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Photo: Untitled , Adjara, Georgia, 2014 © Natela Grigalashvil
To coincide with Woman in Focus 2021 , Gulnara Samoilova – certainly one of last year’s judges – discusses her latest photobook, compiling the work of hundred women street photographers through around the world
In the mountainous Adjara region of the former-Soviet state, Atlanta, three girls pose for the photograph on a misty town road. The image, captured by photojournalist Natela Grigalashvili for her series Women with Headscarves , is a delicate portrait of youth and innocence; a time whenever something as simple as having a photograph is an event. Inside it, the two eldest girls hold up a piece of black, transparent fabric for the camera: a material which will be made into headscarves to them after they marry, as a symbol of their femininity, loyalty, and “inner peace”.
“[Grigalashvili] is from Atlanta, ” says Gulnara Samoilova, editor of the illuminating brand new anthology Women Street Photographers , in which Grigalashvili’s image features. “I i am from [the Russian Republic of] Bashkortostan. Even though they are planets apart, when I look at this picture, I am transported back to years as a child. ”
Growing up in great rural poverty in Ufa, the capital of Bashkortostan, Samoilova first turned to photography as an escape: a magical means of reimagining life’s mundanities, discovering people, places and issues in a new light. The shy yet curious, risk-taking teen, she had her first image – a street photo of a lamppost made at night – released in the art section of a local newspaper, and thereafter, she was hooked.
She moved to New York in 1992, and would go on in order to garner first prize within the World Press Photo competitors for her coverage of 9/11. “I see myself, my mother, and my grandmother once i look at Natela’s photograph, ” Samoilova muses. “And that’s one of the most incredible things photography can do. Not just preserving a moment in time, but holding the power to transport you to your past; affirming a deep connection that is present nowhere except in your recollections. Reminding us that we tend to be more alike than we are various. ”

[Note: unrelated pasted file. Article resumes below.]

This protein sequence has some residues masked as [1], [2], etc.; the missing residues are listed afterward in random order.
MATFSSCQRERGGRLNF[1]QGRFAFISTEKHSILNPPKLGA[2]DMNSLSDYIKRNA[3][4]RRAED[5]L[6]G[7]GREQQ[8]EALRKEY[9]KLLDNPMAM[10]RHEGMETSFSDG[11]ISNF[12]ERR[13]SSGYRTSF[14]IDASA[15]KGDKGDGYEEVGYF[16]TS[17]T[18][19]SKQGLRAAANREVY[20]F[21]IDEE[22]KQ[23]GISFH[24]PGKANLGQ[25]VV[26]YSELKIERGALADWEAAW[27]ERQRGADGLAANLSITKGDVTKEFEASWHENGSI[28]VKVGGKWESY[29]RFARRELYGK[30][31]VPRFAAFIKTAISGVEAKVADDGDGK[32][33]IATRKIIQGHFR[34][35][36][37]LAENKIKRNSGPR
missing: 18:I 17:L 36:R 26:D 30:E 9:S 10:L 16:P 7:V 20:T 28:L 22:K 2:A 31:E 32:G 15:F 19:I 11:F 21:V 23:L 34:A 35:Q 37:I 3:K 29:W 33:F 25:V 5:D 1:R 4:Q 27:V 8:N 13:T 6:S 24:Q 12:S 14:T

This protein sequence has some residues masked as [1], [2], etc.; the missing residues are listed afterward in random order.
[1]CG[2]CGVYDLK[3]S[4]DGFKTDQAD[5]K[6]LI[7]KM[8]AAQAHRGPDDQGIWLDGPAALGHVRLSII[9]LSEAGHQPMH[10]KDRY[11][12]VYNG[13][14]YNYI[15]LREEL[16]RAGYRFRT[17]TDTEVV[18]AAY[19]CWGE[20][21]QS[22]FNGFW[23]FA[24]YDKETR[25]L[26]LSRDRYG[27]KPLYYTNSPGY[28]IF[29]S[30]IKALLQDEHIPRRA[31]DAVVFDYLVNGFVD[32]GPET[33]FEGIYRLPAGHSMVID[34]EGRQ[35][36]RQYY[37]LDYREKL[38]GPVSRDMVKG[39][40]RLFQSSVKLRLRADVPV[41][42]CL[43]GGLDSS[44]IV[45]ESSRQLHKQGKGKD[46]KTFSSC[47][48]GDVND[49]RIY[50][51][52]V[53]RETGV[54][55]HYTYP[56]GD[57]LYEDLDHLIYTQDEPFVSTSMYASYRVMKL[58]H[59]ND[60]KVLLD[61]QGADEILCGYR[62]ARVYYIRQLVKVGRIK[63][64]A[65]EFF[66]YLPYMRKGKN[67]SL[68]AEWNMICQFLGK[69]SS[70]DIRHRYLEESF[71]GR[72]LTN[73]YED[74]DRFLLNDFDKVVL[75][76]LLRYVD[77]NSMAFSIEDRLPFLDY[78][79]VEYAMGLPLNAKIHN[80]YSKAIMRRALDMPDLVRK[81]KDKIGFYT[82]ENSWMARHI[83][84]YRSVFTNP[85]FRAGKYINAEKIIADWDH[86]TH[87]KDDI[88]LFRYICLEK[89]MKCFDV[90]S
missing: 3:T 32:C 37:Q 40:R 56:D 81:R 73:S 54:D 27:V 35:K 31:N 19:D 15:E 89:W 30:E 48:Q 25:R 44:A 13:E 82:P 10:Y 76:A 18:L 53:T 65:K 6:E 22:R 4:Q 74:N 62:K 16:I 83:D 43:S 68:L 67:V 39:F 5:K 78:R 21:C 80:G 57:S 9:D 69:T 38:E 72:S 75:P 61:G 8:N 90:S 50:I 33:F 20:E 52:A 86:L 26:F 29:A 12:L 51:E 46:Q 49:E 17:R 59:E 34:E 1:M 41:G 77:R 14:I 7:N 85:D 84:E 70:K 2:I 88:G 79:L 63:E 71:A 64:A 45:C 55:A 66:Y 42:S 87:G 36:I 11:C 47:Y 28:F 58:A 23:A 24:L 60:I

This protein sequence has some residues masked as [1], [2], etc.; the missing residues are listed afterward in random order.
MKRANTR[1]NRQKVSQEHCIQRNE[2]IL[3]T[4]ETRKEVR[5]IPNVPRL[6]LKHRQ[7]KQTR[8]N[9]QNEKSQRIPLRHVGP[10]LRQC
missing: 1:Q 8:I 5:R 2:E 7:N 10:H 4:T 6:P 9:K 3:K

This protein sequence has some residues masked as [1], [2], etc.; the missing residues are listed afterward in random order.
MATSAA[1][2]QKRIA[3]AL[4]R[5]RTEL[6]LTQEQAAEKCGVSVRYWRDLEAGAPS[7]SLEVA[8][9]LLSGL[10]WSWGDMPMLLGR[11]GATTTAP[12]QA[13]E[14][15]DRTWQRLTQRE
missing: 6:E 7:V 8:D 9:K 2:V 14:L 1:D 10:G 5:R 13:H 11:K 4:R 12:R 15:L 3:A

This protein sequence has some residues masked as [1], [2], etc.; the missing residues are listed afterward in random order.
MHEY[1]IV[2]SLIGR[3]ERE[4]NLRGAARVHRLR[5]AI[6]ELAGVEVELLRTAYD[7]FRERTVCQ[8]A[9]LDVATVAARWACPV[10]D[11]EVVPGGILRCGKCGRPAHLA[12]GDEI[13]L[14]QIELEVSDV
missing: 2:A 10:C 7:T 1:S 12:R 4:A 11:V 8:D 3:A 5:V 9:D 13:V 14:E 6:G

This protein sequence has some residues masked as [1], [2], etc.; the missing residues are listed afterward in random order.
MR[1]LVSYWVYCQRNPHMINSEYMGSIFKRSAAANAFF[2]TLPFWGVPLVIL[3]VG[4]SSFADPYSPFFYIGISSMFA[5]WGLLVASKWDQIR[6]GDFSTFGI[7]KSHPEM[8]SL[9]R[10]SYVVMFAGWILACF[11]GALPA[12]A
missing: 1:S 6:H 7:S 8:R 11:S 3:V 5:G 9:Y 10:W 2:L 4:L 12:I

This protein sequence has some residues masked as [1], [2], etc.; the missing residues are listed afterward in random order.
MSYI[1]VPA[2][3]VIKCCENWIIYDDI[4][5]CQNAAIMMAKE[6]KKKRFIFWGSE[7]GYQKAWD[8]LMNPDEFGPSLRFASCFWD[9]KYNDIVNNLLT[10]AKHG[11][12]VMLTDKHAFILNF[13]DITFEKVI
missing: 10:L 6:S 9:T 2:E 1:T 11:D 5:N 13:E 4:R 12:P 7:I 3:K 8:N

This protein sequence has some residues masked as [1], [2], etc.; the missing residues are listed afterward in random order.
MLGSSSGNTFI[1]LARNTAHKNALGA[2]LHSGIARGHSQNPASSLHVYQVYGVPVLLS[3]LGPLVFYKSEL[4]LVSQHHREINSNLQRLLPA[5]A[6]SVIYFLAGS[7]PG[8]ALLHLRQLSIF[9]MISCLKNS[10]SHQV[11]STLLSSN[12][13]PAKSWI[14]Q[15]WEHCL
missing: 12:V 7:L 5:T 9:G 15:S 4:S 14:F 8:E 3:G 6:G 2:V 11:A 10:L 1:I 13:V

“That’s one of the most amazing things photography can do. Not only preserving a moment in time, yet holding the power to transport you to your past; affirming the deep connection that is present nowhere except in your remembrances. Reminding us that we tend to be more alike than we are different”
Women Road Photographers , published by Prestel, combines the work of 100 women photographers around the world, recognising their particular extraordinary contribution to an overwhelmingly male-dominated field. Featuring artists from the ages of 20 to 70, alongside a foreword by Ami Vitale and an essay by Melissa Breyer, Samoilova storage sheds light on generations of underrepresented talent: proof that this relatively few women approved to the canon of the road photography – our Mary Ellen Marks, Helen Levitts and Vivian Maiers – are just barely scratching the area.
The book arrives off the back of exactly what began as a travelling exhibition and accompanying Instagram feed, founded by Samoilova in 2017 to champion the job of both amateur and professional women street photographers. Much like the project’s previous iterations, Women Street Photographers is not a linear, historical, or even academic book, but rather exactly what Samoilova describes as “my emotional, aesthetic, and religious response to the work of various other artists”. It is a vibrant display of scenes she sees moving and powerful, through ultra-orthodox youth in a Tel Aviv park, to a sea of taxis outside the Kolkata train station; a moonlit bus stop in Munich to some foggy morning in Romania.
Do females see the world ‘differently’ to men? “I think it is far too early in the discussion to summarise what includes the ‘female gaze’, ” Samoilova says. “We’ve already been indoctrinated by the ‘male gaze’ for so long that it is hard to say where that ends and where we all begin. But it’s period we create the space in order to reflect upon these queries in further depth, and at greater length. ”
Certainly, only once the visual landscape opens up to every iteration and intersection of woman, throughout race, ethnicity, sexuality, nationality, ability, age, class and so on, can we begin to distill what the ‘female gaze’ really looks like. Until after that, Samoilova endeavours to “build everything I wish I had formed encountered over the past 40 years functioning as a photographer that would have helped me along my journey – so that I did not feel so alone in the world”.